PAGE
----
State Secretary Hans Brattskar's address at the seminar "Policies and Principles for taking Teachers forward in the Post-2015 Development Agenda" in Brussels, Belgium 7 May 2015.
Friends and colleagues,
Let me start by thanking Unesco, the European Commission and Education International for co-organizing this important event.
As the Global Monitoring Report that was launched recently clearly illustrates; important results have been achieved in reaching the EFA goals. Still much remains to be done. We have an unfinished agenda that need to be taken forward and completed in the new sustainable development framework.
By the 2015 deadline, 58 million boys and girls will still not be in school. That is 58 million children too many. Millions more will not be acquiring the knowledge and skills they need to enter the labour market.
As Unesco Director-General Irina Bokova puts it: 'Experience since 2000 shows what can be done – we need to draw on this to do more.'
We need to do more to reach the 58 million children and 63 million adolescents who are still being left behind. The number of children and young people who are out of school has been nearly halved. Now it is time for us to complete the work we have started.
We must realize that reaching the most vulnerable children will require additional funding, innovation and new approaches. Children with disabilities must be included in our efforts. We have initiated an expert group dedicated to looking into how we can best reach children with disabilities.
We must also do more to protect and provide education during armed conflicts and humanitarian crises. A large and growing share of the children and young people who are out of school live in conflict-affected areas; 36% today, compared to 30% in 1990. Whole generations may be lost in complex humanitarian crises like the one we are currently witnessing in Syria; the greatest refugee crisis since World War II. We cannot accept to have generations who do not get the opportunity to receive an enducation.
The fact that 2.6 million children are out of school in Syria and its neighbouring countries is not only a huge injustice; in the long term it will undermine the prospects for stability, reconciliation and development in the region.
Norway has stepped up its efforts to reach children who are displaced or in other ways affected by armed conflicts and humanitarian crises.
For example, of this year's NOK 750 million contribution to the humanitarian response in Syria, we have earmarked NOK 150 million, one fifth of the total amount, for education.
We must do more to promote girls' education. We must be more insistent than ever that education is a right – for girls, just as it is for boys.
Among out-of-school children, girls are more likely than boys never to enrol in school. Progress has been made in tackling severe gender disparity in rates of school enrolment. Nevertheless, in many countries big challenges remain.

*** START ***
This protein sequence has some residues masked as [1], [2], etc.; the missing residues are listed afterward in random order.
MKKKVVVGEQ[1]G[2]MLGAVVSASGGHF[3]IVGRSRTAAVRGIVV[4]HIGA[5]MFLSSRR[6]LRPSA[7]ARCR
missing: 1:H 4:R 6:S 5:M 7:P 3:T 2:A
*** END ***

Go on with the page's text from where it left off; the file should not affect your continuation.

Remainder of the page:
The low number of girls who enrol in and complete lower and upper secondary school gives particular reason for concern. Only around half of the countries in the world will meet the goal of gender parity in secondary education.
This is more than a rights issue: Every government and every family must be made aware that investing in girls education is an investment that brings high returns in terms of health, equality, job creation and, in the long run, development.
Finally, we need to do more to enhance education quality and learning outcomes. The fact that around 250 million children either fail to make it to grade 4 or do not reach the minimum level of learning is not acceptable.
A renewed global effort to improve the quality of education will significantly boost our efforts to fight poverty; it will foster development; and it will help create the 600 million new jobs we need worldwide by 2020, according to the International Labour Organization.
The question of teachers is crucial. In a third of the countries, less than 75 % of primary school teachers are trained to national standards. In Africa there are 55 pupils for every qualified teacher.
We must work with teachers' associations as well as with the national authorities in developing countries to find the best and most constructive approaches. Teachers must be put at the centre of the education agenda.
Many more qualified teachers are needed. This will require additional funding, but countries also have to develop teacher policies that work.
The business case for education is clear. The World Bank partner countries have put education at the very top of their priority list for a reason. Education also came out as the top priority in the World We Want Survey.
All countries need to give priority to education, develop their tax base and finance this sector through government budgets.
We know that there are countries where taxes account for only 8-9 % of the GDP. In OECD countries the average is close to 35%. Clearly, 8-9 % is not sustainable for any country.
Donors must also increase their financial support. ODA funding for education has dropped by around 10 % over the last years. This trend must be reversed.
The Norwegian Government is doing its best to push for progress. We have made a commitment to double our development aid for education and seek partnerships with other donors in order to achieve progress.
By organizing the Oslo Summit on Education for Development in July, we hope among other important targets to strengthen the business case for education. We must show convincing evidence that investing in teachers is a requirement for learning.
I hope the discussion today can identify some clear messages and recommendations that we can take forward; not only to the Oslo Summit; but also the Financing for Development Conference in Addis Ababa later in July. Your participation and commitment to this conference is highly appreciated.
Thank you for your attention!